• This article talks about how “charitable giving reached an all-time high in 2017, with donor generosity cresting the $400 billion mark for the first time U.S. history.”
  • This tweet from ABC is reminding us that we’re still working miracles and giving people (and cute babies!) the gift of sound, something that used to be unheard of.
  • According to this article the number of Jobless claims has declined for four weeks in a row, with the jobless rate at an 18-year low of 3.8%.
  • This article is reminding us that being good to others actually improves our health and our well-being.
  • Everyone loves animals, and we’ve been doing something about it, thanks to wildlife efforts, we’ve gotten these animals off the endangered list.
  • Smoking is deadly, but it has hit a new all time low, as reported in this article by AP, meaning that we’re working towards a healthier tomorrow.
  • The longest running study on happiness found that our good relationships have the biggest impact on our health and overall joy!

Outrage is all the rage:

I’ve noticed something happening over the past few years. Outrage is in style. I should have noticed it sooner then this year, the viral “what are ya’ll mad about today” tweet that made its rounds everyday, opinion pieces losing their journalistic standards and gaining more explanation points, people creating anonymous accounts just to leave untraceable slurs. I was blind to it though, because I was busy being angry like everyone else. The end of that started when I detoxed my social media six months ago, but really, me deleting that only opened my eyes to how much anger there was, and how much people enjoy being enraged.

When I deleted all the politics and anger from my feeds I noticed that I had problems checking the accounts I had unfollowed. It wasn’t because I was uninformed, I was still keeping up with the news by following sites that reported facts without the slant. It was because I missed the raging opinions. I missed the hot takes.

I thought I missed the passion.

It’s a really interesting situation, being enthralled in anger makes us feel like we’re doing something about the issue, even if we’re just ranting online or to friends who in turn rant back, but in reality all we’re doing is stoking fires that burn out of control.

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Untreated Metal Illness, The Silent Killer.

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The news of Kate Spade’s suicide has rocked the internet this week. It rocked me too, because like others, I associated her with the happy, quirky, and glittery line that shares her name. It struck a lot of people because she had the fame, the fortune, the family and could still bare such sadness that she wanted to end her life.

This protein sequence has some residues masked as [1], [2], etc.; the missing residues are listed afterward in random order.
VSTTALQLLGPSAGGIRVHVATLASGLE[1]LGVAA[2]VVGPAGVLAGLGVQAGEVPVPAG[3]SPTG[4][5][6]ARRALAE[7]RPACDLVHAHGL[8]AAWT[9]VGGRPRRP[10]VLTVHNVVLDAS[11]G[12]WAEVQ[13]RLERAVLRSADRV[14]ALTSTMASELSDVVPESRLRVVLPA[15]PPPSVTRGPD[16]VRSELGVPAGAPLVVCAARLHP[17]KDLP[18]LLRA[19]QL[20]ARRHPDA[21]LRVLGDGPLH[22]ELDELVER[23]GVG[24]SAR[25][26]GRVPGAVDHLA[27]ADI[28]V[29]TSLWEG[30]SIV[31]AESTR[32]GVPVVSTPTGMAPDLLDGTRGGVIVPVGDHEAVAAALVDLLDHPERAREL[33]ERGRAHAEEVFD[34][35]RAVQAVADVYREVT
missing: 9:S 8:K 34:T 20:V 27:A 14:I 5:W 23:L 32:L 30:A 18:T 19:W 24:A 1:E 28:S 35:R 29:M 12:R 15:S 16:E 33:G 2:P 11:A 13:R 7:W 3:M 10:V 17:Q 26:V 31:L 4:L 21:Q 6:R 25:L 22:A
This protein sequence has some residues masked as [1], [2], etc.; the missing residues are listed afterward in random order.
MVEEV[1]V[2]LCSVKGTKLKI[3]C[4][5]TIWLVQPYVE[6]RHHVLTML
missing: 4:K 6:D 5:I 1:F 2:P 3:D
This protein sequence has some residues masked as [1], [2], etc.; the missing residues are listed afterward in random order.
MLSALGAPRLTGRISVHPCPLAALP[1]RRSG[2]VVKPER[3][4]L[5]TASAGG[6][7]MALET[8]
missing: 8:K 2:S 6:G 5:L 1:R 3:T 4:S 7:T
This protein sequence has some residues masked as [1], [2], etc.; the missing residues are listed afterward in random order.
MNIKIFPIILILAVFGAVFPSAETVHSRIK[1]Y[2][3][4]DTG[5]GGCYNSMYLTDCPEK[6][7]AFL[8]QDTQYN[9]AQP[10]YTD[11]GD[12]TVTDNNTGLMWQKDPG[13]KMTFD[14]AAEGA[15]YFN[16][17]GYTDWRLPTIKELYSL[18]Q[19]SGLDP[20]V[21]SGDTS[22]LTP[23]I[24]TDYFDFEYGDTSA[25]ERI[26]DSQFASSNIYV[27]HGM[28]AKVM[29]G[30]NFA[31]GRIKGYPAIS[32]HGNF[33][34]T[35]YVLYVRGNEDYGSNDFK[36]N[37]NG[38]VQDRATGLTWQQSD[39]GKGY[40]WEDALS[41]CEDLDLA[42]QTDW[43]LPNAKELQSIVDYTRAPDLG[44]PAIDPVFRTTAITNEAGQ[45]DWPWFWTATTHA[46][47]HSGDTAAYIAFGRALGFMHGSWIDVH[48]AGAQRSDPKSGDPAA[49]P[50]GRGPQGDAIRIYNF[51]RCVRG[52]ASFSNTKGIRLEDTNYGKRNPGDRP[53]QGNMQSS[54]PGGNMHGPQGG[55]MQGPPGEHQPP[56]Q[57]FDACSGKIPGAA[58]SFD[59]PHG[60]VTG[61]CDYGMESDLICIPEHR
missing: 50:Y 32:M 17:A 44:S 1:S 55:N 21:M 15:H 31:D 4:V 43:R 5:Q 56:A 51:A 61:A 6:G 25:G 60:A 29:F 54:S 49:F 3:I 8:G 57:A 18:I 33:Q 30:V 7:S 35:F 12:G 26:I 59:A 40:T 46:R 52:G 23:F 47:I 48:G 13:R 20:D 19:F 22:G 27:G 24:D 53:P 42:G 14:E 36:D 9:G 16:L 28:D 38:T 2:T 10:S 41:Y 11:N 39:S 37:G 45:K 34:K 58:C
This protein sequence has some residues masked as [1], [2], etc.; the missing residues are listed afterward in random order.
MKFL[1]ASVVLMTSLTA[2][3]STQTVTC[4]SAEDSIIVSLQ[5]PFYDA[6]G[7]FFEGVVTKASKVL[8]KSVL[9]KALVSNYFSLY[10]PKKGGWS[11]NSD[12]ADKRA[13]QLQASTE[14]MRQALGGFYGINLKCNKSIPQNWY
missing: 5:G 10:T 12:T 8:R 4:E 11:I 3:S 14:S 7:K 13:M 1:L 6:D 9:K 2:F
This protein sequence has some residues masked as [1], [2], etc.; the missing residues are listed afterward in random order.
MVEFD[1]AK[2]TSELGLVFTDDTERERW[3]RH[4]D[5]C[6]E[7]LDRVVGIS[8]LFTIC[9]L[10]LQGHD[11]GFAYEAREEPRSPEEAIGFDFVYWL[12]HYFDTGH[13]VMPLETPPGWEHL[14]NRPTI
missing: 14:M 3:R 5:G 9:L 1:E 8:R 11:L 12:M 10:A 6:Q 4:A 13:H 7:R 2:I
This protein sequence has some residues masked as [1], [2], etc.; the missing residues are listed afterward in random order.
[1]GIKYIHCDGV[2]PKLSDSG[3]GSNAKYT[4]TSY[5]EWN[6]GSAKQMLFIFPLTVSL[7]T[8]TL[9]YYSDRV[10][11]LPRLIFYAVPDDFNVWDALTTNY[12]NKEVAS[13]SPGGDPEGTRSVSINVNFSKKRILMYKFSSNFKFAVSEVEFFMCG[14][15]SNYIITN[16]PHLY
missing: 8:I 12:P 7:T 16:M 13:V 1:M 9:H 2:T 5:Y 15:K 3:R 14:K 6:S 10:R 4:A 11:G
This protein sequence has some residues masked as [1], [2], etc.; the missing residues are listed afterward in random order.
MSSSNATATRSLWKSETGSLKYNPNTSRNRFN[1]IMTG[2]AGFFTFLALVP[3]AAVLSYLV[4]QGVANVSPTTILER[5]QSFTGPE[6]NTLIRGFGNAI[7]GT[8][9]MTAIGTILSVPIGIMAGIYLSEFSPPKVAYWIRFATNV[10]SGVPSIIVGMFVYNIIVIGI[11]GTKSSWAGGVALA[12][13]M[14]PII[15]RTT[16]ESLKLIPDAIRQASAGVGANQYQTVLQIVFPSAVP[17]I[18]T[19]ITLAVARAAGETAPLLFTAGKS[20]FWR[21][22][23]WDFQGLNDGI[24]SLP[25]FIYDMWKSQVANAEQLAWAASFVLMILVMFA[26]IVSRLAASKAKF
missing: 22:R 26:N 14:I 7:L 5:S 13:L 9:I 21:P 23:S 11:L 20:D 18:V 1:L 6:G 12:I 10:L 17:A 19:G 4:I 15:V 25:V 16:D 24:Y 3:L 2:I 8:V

I don’t want to write a think piece on a families tragedy, so I won’t, but I did want to talk about a topic that this tragedy brought to my mind, and that’s untreated mental illness.

There is a strong stigma around mental health treatment. Some of it has to do with the fact that there is still a stigma around mental health, but some of it has to do with the person who should be seeking it.

I often hear the pitch about how we don’t think negatively about blood pressure medication so we shouldn’t about anti-depressants, and I agree with it 100%, but what I keep hearing from individuals is “I think anti-depressants are great, I just don’t need them. I’m just a little sad.”

We downplay our own problems and dismiss them, because they’re inconvenient to face. It’s scary to say we’re not okay, to have to step back from things so we can take care of ourselves. So, we push through and things get worse and worse, then suddenly, there is no return.

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On facing our anxieties instead of nurturing them:

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I read an article recently about the huge increase in prescriptions for medications like Xanax. That we’re prescribing 5xs the amount that we were just a decade and a half ago. I then went on Twitter and saw a huge debate on why you should never call someone on the phone and should always text them instead.

The tweet with the most likes was one that just read: I HAVE ANXIETY, KAREN.

I’ve thought for a while that we’ve been creating the kind of culture that nurtures anxiety instead of cures it. I understand why we’ve done this. I hate when I email someone and they call me instead of replying back. There is so much less pressure over email or text. But you know how you get rid of that deep dread that happens when you talk on the phone?

You talk on the phone.